Samsung's smaller MicroLED TVs likely to be delayed

Mike Wheatley

Samsung Electronics reportedly delayed the promised launch of its 99-inch MicroLED TV due to its inability to manufacture the product cheaply enough.


The company said in March that it would launch a 99-inch MicroLED in the first half of the year, but that never happened. The company had also promised 88-inch and 76-inch versions of the MicroLED TV later in the year, but they are also likely to be delayed due to the same problem, South Korean tech news website The Elec reported this week.

A spokesperson for Samsung said the reason for the delay is “high demand” for the 110-inch MicroLED TV. However, “people familiar with the matter” told The Elec that the real reason for the delays is because of a “cost problem” in producing smaller versions of the MicroLED TVs.

The issue is that smaller MicroLED TVs are more difficult to manufacture, resulting in higher production costs. Naturally, the 99-inch MicroLED ought to be cheaper than the 110-inch model, which is priced at 170 million won (around £107,000) in South Korea. But Samsung cannot manufacture the 99-inch models cheaply enough to sell them at a lower price tag. It has the same problem with the 88-inch and 76-inch versions too.

Samsung’s MicroLED TVs promise to be superior to anything seen in people’s living rooms so far. MicroLED is a self-emissive technology that provides all the best bits of OLED but without its shortcomings. The self-emissive properties mean that each pixel can switch itself off, just like OLED, to be completely black, while those next to it can display incredibly vibrant colours to create stunning contrast that simply isn’t possible on a regular LCD TV, for example.

MicroLED pixels are brighter than their OLED equivalents too, so it means the TVs should be able to deliver more spectacular contrast and better pictures overall. In addition, MicroLED pixels are said to be inorganic, which means they won’t degrade over time and suffer from issues such as image retention.

Despite the promise, building the TVs isn’t easy. The pixels of MicroLED TVs are made up of LED devices that measure just micrometers in size. These LED devices are packed into 9.7-inch modules that are then assembled into larger TVs. But the LED devices must be packed onto a smaller surface when the screen size is reduced, and that is where Samsung is reportedly struggling.

As Samsung goes smaller, its production yield rates decline further, The Elec’s anonymous sources said. In addition, the repair process for swapping out defective LED devices on the substrates is also more expensive when trying to produce smaller screen sizes, the people said.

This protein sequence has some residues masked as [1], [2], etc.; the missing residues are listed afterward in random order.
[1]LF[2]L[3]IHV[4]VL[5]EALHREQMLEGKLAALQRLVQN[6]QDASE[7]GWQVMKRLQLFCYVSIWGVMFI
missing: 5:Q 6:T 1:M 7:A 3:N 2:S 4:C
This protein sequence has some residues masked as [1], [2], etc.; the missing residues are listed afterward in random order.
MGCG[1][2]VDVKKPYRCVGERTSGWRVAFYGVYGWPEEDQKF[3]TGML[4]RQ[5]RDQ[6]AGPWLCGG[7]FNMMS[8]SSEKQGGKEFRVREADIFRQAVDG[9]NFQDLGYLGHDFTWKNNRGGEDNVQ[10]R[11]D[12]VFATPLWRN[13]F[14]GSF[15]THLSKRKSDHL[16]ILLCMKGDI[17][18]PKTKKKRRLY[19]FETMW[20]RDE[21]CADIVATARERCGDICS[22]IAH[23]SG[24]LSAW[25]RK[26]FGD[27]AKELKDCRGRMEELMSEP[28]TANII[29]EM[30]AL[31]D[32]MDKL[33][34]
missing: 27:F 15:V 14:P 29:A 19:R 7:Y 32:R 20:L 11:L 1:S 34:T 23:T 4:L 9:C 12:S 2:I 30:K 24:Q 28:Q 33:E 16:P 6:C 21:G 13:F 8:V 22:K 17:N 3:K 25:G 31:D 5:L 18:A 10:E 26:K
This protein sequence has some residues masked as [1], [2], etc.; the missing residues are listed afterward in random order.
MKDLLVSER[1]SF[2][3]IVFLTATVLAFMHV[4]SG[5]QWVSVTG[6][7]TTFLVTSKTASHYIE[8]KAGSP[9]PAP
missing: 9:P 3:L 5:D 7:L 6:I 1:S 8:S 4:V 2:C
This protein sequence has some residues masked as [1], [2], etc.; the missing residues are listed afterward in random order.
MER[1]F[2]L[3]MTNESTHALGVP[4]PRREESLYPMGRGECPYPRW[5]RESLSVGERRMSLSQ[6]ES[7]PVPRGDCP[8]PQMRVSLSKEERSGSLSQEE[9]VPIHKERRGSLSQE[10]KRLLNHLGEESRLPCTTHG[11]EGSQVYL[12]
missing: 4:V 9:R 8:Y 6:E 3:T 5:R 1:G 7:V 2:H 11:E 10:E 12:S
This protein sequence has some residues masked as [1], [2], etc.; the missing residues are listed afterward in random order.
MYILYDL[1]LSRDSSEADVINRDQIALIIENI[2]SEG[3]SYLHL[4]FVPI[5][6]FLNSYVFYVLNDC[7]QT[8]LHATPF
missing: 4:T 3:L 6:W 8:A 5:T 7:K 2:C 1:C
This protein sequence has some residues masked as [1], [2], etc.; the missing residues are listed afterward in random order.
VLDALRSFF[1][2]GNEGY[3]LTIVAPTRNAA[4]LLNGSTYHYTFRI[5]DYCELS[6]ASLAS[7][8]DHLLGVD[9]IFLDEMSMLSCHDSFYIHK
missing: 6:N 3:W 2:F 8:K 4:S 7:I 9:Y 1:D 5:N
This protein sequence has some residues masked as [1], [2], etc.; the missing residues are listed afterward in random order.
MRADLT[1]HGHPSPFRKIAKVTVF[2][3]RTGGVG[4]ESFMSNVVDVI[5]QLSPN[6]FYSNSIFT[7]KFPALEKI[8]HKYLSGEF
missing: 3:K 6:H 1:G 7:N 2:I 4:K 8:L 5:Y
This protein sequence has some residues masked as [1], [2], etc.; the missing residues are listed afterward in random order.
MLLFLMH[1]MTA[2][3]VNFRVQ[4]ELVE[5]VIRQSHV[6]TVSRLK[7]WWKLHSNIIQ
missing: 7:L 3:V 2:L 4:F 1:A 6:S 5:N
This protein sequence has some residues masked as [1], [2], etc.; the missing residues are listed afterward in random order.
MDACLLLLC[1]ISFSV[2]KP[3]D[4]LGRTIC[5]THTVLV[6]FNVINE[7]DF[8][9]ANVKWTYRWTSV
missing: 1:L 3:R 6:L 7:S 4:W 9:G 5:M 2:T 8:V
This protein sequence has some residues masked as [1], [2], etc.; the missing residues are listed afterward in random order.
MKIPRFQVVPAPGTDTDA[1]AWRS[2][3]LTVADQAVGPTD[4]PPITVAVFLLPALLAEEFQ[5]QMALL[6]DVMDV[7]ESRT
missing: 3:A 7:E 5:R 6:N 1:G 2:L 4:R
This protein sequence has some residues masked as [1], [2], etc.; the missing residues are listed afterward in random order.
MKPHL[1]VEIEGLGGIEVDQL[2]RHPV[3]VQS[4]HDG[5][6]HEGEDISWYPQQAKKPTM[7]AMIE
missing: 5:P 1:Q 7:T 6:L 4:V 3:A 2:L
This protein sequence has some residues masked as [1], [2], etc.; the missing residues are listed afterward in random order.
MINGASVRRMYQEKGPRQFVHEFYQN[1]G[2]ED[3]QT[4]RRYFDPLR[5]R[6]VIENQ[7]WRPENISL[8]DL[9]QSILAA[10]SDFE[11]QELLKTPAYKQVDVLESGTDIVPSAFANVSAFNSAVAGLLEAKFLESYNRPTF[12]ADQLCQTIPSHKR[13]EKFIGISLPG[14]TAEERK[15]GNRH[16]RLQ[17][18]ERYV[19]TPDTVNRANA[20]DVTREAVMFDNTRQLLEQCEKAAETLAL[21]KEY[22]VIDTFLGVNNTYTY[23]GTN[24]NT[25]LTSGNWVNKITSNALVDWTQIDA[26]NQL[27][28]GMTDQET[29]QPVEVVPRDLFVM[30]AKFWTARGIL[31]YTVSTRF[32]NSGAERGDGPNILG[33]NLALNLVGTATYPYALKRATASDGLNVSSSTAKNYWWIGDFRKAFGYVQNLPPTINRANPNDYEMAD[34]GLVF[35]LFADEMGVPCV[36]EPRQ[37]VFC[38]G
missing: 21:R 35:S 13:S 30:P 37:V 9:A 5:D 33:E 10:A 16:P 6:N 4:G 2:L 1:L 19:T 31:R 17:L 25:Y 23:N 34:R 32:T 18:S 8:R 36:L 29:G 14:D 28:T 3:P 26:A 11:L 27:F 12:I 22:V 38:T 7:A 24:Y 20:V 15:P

These production hiccups means Samsung will likely delay the commercial launch of smaller MicroLED TVs, The Elec reported.

The report didn’t mention how long the smaller models might be delayed for, but earlier this week the same publication revealed how Samsung has turned to its subsidiary Samsung Display to design and manufacture components called low-temperature polycrystalline thin-film transistors that will enable it to make smaller MicroLED TVs. It’s said that by using LTPS TFTs, Samsung will be able to build a “micro circuit design” that’s better able to control the smaller LEDs, potentially resulting in higher production yields.

Samsung is exploring other ways of reducing the manufacturing costs of MicroLED besides.

In February, it was reported that the company is working on implementing RGB (red, green and blue) one-chip transfer technology. The technique involves squeezing the R, G and B LEDs onto a single chip, as opposed to separate chips, therefore increasing the size of each chip. That would make it easier to transfer them to printed circuit boards, minimising production defects and improving yields. That would result in lower costs that can then be passed onto buyers.

Cost is proving to be the biggest roadblock in terms of commercial viability for MicroLED. While Samsung’s 110-inch MicroLED TV sells at 170 million won, rival LG Electronics’ most expensive OLED, the 88-inch 8K resolution Z1, costs just 47 million won (about £29,600), The Elec said. Therefore, Samsung likely has a long way to go before MicroLED goes mainstream.

Not everyone needs to wait until a new technology becomes commercially viable though. High net worth individuals who have several hundred thousand pounds burning a hole in their pocket may want to check out Samsung’s newest MicroLED TV, the 2021 version of The Wall, which offers up to 16K resolution and weighs in at a staggering 1,000-inches, depending on the configuration.